We arrived safely, as did the laptop, and picked up our tiny car and to check into a yet another mediocre hotel, the Abacus Motel; BirdQuest style. It was bloody hot so we skipped birding until after a forgettable lunch. Mount Isa is not much to write home about; its only raison d'Ítre is the mining going on there. Apparently salaries are pretty good but I still wouldn't want to spend the rest of my life there.

After lunch we went to any birder's must-see: the local sewage works. Once again the abundant rains meant that there were much fewer birds than expected. However we did have great views of Yellow-throated Miners and Rufous-throated Honeyeaters picking off insects of the fence surrounding the works. We also finally saw Hoary-headed Grebe, a bird we had been looking for pretty hard so far. Zebra Finches still got a big kick out of us, there were a few Little Crows in attendance, we saw another Hardhead and a pair of Pink-eared Ducks, and both Marsh and Wood Sandpipers.

We drove out a little bit to Warrigal and had our first encounter with Spinifex. This plant is just plain evil and probably the worst memory I have of the trip. If I do go back, I will wear knee-high boots just do avoid this plague that a mean-spirited God must have put on earth to torment birders. I still shudder just thinking of it. However, there are good birds in this vegetation out of hell and the very first one was the aptly named Spinifex Pigeon. Stellar bird and probably the best pigeon of the trip. If only the rats-on-wings that populate European cities were half as pretty.... We walked a little and then things got crazy: Guy was busy with a Willie Wagtail, Daniel got onto a Spinifexbird and I nailed a Kalkadoon Grasswren. I had a feeling Guy did not believe me at first as it was way too easy, but luckily we did see a few more of the Grasswrens.

We spent a little time near a puddle in a dried-out stream and were rewarded with better views of Spinifex Pigeon and a Common Bronzewing. Ha and I stuck around a little longer and also managed to see Spotted Bowerbird  and a pair of Painted Finches as well as a Grey Shrike-Thrush.

Another great day, and rounded of nicely with a good dinner at the Abyssinia Restaurant. Spicy like hell, but great service and really yummy. Never thought I'd come across "Injera" (Ethopian Bread) in Mt. Isa of all places/

 Ha and Guy took the Kalkadoon Grasswren as "Bird-of-the-Day" and Daniel the Spinifexbird. Once again I thought the honours should not go to a difficult, but dull, bird and I felt the Spinifex Pigeon just did it for me.

11th of November:

Another day, another effort to crawl out of bed. We drove about 40 minutes out of town to look for yet another Grasswren and to have our ankles perforated by yet more bloody Spinifex. But it took us only 15 minutes to get brief views of a much sought-after bird, Carpentarian Grasswren. According to a log book placed under some rocks nearby this is not an easy bird by any means. Birders had spent hours and even days without as much as a whiff whilst we managed to get some pretty good views over the next couple of hours. Forget photos though, these birds were on some serious drugs and never sat still for more than a fraction of second. They'd pop up out of nowhere and disappear just as quickly. Tracking the Grasswrens we did also see a few Little Woodswallows, a very restless Restless Flycatcher and a Black-tailed Treecreeper. Grey-fronted Honeyeaters were easy to see, but the male Crested Bellbird took some effort. I found it very hard to judge the distance of the pretty conspicuous call, luckily the bird decided to sit right on top of a tree.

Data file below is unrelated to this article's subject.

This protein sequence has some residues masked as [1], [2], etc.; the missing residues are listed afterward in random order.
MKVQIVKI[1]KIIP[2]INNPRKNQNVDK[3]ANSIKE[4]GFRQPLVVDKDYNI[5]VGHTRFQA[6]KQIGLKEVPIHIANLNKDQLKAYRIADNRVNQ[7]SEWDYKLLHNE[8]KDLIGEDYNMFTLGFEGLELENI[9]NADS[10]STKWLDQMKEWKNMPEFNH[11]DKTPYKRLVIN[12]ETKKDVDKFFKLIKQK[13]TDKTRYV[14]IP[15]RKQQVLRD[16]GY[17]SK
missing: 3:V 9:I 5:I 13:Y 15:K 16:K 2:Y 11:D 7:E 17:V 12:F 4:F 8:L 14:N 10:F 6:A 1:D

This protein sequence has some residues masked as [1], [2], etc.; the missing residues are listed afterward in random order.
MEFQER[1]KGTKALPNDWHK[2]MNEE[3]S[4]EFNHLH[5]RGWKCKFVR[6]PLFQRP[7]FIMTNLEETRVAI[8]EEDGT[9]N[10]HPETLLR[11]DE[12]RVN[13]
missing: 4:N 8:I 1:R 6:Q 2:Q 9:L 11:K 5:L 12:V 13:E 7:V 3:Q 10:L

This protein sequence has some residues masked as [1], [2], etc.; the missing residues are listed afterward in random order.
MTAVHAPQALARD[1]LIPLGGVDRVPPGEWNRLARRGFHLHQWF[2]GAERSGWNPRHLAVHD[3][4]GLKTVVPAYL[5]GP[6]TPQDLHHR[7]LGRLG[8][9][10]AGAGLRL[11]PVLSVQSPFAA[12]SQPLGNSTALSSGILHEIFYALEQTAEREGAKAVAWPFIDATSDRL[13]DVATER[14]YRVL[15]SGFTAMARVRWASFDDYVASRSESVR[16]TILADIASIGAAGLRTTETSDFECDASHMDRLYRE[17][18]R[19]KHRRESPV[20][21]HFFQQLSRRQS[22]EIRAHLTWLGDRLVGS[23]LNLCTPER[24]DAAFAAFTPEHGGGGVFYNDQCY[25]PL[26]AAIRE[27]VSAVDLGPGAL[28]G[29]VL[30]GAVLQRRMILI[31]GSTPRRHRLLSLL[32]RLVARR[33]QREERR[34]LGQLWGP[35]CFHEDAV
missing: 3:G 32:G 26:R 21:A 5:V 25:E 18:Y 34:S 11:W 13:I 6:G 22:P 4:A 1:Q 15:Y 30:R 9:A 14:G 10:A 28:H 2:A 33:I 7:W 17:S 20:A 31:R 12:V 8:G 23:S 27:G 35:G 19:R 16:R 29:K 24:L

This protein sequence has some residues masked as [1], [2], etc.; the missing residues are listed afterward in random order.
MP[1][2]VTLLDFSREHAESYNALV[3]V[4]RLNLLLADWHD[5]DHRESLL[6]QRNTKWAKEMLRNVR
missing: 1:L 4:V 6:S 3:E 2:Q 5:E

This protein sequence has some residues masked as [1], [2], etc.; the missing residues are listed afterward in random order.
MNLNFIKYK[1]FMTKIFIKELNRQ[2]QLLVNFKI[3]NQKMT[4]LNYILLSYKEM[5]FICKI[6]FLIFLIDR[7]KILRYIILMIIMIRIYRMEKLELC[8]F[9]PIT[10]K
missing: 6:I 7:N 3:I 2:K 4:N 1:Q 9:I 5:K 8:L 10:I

We headed back to the charming town of Mount Isa and got completely washed out. A massive thunderstorm hit us and we saw the impressive spectacle of rivers running through downtown Mount Isa. We ducked into the local bookstore; there were about three hundred books on mining and lots of magazines involving "Utes" (do read the article, but only if you are over 18), under-dressed women, or both.

We did head back to the same area as the previous afternoon but birding was slow with plenty of Sunsetwater all around after the masses of rain dumped earlier. Guy and Daniel got onto some good birds but for Ha and me sitting by "our" water hole it was pretty much zilch. Back in Mount Isa, we did find a tree full of Varied Lorikeets vying for food with Little Red Flying-Foxes and we had a spectacular sunset.

Went back to the same Abyssinian Restaurant, tucking into another great dinner. Could have stayed there for a little while but Guy needed his beauty sleep. Carpentarian Grasswren was the "BOD" for all if us. Not really spectacular, but I still feel the pain inflicted by the Spinifex looking for the SOB (no, not really).